HashSet spliterator() method in Java

The spliterator() method of HashSet returns a Spliterator with the same elements as HashSet. The returned Spliterator is late-binding and fail-fast Spliterator. A late-binding Spliterator binds to the source of elements means HashSet at the point of first traversal, first split, or first query for estimated size, rather than at the time the Spliterator is created. It can be used with Streams in Java 8. Also it can traverse elements individually and in bulk too. Spliterator is better way to traverse over element because it provides more control on elements.

Syntax:

public Spliterator<E> spliterator()

Returns: This method returns a Spliterator over the elements in HashSet.



Below programs illustrate spliterator() method of HashSet:

Example 1: To demonstrate spliterator() method on HashSet which contains a set of Numbers.

filter_none

edit
close

play_arrow

link
brightness_4
code

// Java Program Demonstrate spliterator()
// method of HashSet
  
import java.util.*;
public class GFG {
  
    public static void main(String[] args)
    {
  
        // create an HashSet which going to
        // contains a list of Numbers
        HashSet<Integer> Numbers = new HashSet<Integer>();
  
        // Add Number to list
        Numbers.add(23);
        Numbers.add(32);
        Numbers.add(45);
        Numbers.add(63);
  
        // using spliterator() method
        Spliterator<Integer> numbers = Numbers.spliterator();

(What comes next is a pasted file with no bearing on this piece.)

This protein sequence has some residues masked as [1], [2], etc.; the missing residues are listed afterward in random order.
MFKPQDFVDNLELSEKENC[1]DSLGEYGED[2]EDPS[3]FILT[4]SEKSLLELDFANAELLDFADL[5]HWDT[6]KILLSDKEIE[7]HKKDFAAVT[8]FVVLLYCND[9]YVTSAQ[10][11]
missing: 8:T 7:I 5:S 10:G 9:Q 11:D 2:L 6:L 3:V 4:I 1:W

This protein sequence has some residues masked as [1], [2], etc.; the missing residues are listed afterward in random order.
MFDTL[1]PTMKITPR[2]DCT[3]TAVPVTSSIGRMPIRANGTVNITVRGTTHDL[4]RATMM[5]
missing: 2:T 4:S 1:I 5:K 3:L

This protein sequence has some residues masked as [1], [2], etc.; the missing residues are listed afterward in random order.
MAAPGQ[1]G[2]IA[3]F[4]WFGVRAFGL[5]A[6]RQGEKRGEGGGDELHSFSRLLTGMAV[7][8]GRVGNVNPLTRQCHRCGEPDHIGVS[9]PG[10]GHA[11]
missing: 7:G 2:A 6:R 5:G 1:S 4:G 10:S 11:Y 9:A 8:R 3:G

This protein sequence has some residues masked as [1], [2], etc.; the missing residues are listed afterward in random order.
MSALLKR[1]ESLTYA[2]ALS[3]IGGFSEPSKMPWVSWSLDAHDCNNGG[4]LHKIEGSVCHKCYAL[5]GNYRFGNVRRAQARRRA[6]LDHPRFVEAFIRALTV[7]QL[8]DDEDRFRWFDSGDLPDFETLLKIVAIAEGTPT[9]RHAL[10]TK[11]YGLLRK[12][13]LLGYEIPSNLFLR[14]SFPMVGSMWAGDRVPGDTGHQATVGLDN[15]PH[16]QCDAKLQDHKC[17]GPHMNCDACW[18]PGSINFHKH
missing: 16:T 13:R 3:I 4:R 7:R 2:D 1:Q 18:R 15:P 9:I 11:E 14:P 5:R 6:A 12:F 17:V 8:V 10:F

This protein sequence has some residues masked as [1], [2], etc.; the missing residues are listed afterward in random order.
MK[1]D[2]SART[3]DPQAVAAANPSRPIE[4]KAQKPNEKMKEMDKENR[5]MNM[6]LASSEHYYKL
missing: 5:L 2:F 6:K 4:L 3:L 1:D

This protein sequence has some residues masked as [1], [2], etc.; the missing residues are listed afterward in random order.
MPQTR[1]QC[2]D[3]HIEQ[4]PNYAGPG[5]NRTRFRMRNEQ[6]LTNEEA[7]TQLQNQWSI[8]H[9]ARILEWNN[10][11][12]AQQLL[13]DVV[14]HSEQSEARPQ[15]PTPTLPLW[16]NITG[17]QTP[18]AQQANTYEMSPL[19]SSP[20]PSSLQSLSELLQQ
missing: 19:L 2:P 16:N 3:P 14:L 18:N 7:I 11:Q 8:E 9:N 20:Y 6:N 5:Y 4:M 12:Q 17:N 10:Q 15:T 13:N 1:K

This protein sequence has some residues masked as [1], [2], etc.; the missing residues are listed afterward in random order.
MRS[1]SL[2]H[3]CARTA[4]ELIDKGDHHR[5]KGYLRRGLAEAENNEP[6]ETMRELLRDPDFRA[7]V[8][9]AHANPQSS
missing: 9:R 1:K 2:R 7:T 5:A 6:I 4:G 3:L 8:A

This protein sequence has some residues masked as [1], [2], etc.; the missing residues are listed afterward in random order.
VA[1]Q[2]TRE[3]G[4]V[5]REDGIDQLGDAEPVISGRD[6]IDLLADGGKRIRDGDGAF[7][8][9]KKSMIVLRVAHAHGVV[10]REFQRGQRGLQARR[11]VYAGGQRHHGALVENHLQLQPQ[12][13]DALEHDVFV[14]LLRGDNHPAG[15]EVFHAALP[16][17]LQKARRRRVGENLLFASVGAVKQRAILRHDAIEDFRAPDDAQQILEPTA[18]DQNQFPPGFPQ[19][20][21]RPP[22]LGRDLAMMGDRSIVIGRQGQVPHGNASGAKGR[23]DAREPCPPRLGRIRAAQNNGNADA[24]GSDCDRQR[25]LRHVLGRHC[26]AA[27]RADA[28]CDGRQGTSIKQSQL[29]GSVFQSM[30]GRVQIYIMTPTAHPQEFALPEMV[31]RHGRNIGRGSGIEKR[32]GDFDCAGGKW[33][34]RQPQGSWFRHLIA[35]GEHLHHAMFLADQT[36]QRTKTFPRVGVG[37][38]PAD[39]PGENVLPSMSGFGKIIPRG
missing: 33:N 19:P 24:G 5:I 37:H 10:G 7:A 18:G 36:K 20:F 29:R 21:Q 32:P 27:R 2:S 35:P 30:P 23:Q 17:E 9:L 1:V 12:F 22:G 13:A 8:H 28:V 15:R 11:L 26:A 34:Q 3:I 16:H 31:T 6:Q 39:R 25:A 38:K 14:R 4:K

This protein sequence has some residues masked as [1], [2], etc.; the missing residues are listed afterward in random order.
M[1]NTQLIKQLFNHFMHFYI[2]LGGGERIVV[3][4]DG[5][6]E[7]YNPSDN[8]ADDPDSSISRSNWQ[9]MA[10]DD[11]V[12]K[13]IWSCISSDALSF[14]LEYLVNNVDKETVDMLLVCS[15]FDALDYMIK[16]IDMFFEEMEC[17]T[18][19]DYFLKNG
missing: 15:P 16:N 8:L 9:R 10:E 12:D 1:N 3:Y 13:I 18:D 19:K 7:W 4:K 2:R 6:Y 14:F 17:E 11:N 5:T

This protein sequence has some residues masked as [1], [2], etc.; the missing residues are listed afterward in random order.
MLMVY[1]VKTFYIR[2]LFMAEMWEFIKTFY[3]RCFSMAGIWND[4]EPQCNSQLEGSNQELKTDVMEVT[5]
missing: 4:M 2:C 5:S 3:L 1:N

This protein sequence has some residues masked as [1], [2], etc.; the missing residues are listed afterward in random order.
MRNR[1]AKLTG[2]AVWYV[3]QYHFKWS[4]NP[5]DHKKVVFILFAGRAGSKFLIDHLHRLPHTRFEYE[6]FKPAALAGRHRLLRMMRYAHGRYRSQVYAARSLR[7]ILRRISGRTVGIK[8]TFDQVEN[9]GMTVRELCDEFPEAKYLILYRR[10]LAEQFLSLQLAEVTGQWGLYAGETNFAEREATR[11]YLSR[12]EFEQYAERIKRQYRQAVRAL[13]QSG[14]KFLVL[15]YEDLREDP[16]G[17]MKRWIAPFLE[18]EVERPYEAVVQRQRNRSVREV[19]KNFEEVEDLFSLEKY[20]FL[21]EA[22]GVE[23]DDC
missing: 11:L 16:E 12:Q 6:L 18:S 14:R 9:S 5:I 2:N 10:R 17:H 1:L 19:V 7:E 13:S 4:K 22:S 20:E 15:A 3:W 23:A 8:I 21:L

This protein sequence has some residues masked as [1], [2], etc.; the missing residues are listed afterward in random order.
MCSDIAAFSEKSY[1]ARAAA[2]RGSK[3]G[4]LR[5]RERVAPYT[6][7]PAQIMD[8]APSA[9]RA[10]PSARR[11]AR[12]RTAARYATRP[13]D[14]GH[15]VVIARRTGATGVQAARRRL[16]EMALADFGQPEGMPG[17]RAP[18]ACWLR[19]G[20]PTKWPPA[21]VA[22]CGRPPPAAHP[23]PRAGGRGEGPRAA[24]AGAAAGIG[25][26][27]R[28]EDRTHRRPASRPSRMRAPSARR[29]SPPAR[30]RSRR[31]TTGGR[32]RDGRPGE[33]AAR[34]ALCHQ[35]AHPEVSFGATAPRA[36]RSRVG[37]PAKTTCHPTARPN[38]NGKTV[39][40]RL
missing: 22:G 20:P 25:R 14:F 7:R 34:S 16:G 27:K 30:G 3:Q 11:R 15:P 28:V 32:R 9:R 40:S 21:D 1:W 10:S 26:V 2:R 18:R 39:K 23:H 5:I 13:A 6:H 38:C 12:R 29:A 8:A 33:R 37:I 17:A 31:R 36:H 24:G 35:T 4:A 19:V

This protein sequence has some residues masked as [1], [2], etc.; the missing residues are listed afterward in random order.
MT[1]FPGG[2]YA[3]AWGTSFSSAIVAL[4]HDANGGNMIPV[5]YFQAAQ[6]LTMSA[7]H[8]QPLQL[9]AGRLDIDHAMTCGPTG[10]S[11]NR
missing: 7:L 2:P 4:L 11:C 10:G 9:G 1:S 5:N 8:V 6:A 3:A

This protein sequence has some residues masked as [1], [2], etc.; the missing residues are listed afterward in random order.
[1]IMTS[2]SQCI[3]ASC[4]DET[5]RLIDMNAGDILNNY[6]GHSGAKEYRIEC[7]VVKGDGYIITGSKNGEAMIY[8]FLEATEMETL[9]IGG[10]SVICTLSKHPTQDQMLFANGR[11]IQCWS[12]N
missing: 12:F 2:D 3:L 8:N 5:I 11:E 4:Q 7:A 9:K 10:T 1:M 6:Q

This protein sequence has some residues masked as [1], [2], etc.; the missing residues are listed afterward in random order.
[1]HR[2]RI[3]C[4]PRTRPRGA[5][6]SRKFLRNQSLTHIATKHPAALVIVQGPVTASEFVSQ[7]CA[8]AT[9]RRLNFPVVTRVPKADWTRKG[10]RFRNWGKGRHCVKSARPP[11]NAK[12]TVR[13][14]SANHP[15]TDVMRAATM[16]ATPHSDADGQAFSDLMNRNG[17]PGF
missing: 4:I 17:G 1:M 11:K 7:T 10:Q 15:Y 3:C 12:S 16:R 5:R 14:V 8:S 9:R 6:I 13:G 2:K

// print result from Spliterator
        System.out.println("list of Numbers:");
  
        // forEachRemaining method of Spliterator
        numbers.forEachRemaining((n) -> System.out.println(n));
    }
}

chevron_right


Output:

list of Numbers:
32
23
45
63

Example 2: To demonstrate spliterator() method on HashSet which contains set of Students Names.

filter_none

edit
close

play_arrow

link
brightness_4
code

// Java Program Demonstrate spliterator()
// method of HashSet
  
import java.util.*;
public class GFG {
  
    public static void main(String[] args)
    {
  
        // create an HashSet which going to
        // contains a list of string values
        HashSet<String> students = new HashSet<String>();
  
        // Add Strings to list
        students.add("Ram");
        students.add("Mohan");
        students.add("Sohan");
        students.add("Rabi");
  
        // using spliterator() method
        Spliterator<String> names = students.spliterator();
  
        // print result from Spliterator
        System.out.println("list of Students:");
  
        // forEachRemaining method of Spliterator
        names.forEachRemaining(
            (n) -> System.out.println("Student Name: " + n));
    }
}

chevron_right


Output:

list of Students:
Student Name: Rabi
Student Name: Mohan
Student Name: Sohan
Student Name: Ram

Reference: https://docs.oracle.com/javase/8/docs/api/java/util/HashSet.html#spliterator–



My Personal Notes arrow_drop_up

I am a Developer I love to code and bring my ideas alive

If you like GeeksforGeeks and would like to contribute, you can also write an article using contribute.geeksforgeeks.org or mail your article to contribute@geeksforgeeks.org. See your article appearing on the GeeksforGeeks main page and help other Geeks.

Please Improve this article if you find anything incorrect by clicking on the "Improve Article" button below.